This vote was on an amendment by John Ensign, R-Nev., that would have restricted government-sponsored enterprises (such as Fannie Mae and Freddie Mac) to the same size as that imposed on financial institutions. The amendment was offered to a bill that aims to close gaps in financial regulations, strengthen oversight of consumer lending and more closely oversee financial derivatives. Derivatives are, in essence, very complex financial contracts that businesses use as a hedge against large changes in the price of some commodities such as gasoline, but that have also become popular with speculators looking to gamble on big profits. Speculation in derivatives, relatively unhampered by regulation, is often blamed for partially contributing to the financial meltdown in 2008.
One of the things the underlying bill seeks to do is to eliminate any situation in which an institution could grow so large that it would be considered “too big to fail.” To achieve that, the bill would limit banks to lending at 3 percent of the gross domestic product. Ensign said his amendment would place the same restriction on Fannie Mae and Freddie Mac.
“We saw yesterday afternoon that Freddie Mac said they needed another $10 million in taxpayer bailouts. There is no question it is too big. There is no question that if we actually put their debt on our balance sheets, we look much worse, the deficits on our balance sheet, we look much worse,” Ensign said. “There are other things I believe that need to be done with Fannie and Freddie, but certainly we can’t allow them to get as large as they are now. So the reasonable limits that have been put on the large banks I think need to be put on these GSEs, the government-sponsored entities, and if we do that, I think we will be in better shape.”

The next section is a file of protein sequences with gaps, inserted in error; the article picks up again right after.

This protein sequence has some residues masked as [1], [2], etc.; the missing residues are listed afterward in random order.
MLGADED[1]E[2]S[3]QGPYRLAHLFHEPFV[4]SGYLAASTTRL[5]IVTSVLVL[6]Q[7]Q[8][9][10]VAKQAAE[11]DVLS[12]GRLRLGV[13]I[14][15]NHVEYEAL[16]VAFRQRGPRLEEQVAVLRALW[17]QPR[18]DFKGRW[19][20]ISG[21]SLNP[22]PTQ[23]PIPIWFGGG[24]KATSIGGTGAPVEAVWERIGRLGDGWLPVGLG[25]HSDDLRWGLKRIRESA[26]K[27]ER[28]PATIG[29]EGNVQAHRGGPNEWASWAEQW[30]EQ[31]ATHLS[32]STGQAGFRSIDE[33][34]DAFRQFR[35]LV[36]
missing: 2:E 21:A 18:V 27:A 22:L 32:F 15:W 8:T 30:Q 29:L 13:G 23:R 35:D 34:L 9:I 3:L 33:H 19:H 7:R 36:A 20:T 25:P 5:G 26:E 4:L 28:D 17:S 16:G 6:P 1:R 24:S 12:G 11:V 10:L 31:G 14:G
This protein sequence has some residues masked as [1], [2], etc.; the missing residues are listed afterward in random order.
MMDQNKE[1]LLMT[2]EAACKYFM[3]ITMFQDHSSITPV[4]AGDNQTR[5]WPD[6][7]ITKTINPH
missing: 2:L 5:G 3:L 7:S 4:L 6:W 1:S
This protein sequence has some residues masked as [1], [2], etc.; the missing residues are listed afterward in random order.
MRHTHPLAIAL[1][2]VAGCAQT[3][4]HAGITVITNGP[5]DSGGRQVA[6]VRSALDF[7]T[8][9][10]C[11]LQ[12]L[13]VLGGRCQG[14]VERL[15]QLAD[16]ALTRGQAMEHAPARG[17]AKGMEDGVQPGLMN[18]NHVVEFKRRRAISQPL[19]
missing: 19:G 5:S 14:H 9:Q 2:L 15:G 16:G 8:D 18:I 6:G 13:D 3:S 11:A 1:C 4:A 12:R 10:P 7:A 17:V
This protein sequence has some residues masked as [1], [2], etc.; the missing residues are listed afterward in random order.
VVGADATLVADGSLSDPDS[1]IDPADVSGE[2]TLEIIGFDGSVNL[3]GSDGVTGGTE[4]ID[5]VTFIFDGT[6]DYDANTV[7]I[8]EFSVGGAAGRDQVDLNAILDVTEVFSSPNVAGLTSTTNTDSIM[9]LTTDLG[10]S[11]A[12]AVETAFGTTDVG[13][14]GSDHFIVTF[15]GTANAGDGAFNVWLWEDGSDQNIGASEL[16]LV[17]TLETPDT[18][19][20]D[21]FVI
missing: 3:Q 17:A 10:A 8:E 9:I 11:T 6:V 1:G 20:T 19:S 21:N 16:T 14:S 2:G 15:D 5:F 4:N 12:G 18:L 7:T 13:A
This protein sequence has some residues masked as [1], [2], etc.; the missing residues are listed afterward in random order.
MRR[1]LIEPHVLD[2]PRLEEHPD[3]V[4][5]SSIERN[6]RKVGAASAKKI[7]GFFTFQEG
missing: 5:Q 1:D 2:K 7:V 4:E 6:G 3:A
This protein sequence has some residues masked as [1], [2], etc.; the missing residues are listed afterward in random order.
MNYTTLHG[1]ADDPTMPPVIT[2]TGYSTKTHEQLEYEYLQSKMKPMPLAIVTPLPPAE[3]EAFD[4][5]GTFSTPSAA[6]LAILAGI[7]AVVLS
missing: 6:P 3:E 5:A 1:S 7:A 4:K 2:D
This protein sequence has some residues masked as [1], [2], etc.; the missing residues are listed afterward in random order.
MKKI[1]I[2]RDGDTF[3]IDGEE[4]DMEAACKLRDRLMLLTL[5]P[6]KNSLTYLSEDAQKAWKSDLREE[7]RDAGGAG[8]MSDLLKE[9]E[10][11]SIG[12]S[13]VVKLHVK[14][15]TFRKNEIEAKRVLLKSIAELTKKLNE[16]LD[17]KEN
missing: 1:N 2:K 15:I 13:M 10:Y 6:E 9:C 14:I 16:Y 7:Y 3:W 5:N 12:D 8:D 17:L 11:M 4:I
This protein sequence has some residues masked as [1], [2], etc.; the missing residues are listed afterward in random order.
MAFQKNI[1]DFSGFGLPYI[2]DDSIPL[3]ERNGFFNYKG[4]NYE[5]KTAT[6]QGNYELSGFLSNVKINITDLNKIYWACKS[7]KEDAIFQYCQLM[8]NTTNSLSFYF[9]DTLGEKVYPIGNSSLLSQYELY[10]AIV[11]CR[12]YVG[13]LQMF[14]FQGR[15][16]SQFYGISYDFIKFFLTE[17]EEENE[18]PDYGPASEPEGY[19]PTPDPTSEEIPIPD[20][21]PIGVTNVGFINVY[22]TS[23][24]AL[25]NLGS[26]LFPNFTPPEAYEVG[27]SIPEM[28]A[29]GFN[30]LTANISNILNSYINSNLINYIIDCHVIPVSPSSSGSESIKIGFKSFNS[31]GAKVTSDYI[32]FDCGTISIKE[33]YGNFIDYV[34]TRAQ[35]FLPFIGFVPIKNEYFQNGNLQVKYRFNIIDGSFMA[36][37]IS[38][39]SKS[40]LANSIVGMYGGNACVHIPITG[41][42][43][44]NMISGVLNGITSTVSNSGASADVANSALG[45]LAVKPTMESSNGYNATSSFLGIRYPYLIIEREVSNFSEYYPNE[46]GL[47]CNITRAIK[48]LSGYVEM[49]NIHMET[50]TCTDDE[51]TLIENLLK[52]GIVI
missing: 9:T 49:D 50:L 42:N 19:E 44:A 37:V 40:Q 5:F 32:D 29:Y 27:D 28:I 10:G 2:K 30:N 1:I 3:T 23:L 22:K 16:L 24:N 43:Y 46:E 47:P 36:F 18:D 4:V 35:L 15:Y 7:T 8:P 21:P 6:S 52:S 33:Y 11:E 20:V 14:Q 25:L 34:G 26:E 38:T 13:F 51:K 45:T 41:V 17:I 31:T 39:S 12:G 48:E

Chris Dodd, D-Conn., said 97 percent of all mortgages in the country are run through government-sponsored entities such as Fannie and Freddie, and therefore these kinds of changes need to be made very carefully.
“Without them, there is no housing market in the country. So before we decide to do this without any alternative in place—and clearly one is needed. I take a backseat to no one on the idea we need to reform how the GSEs are functioning,” Dodd said. “As I think my friend Judd Gregg mentioned the other day, this is far too complex an issue to include in this bill. We already have 1,500 pages. We never intended to deal with every financial issue in the United States, and particularly one where the housing market today is completely dependent on this. Adopt this amendment and, believe me, by tomorrow we will have an economic reaction in the country we won’t want to believe.”
By a vote of 35-59, the amendment was rejected. Of Republicans present, 28 voted for the amendment and eight voted against it. Of Democrats present, seven voted for the amendment and 49 voted against it (including the most progressive members). The end result is that the measure went forward without language that would have restricted the size of government-sponsored enterprises to the same size as what is imposed on banks.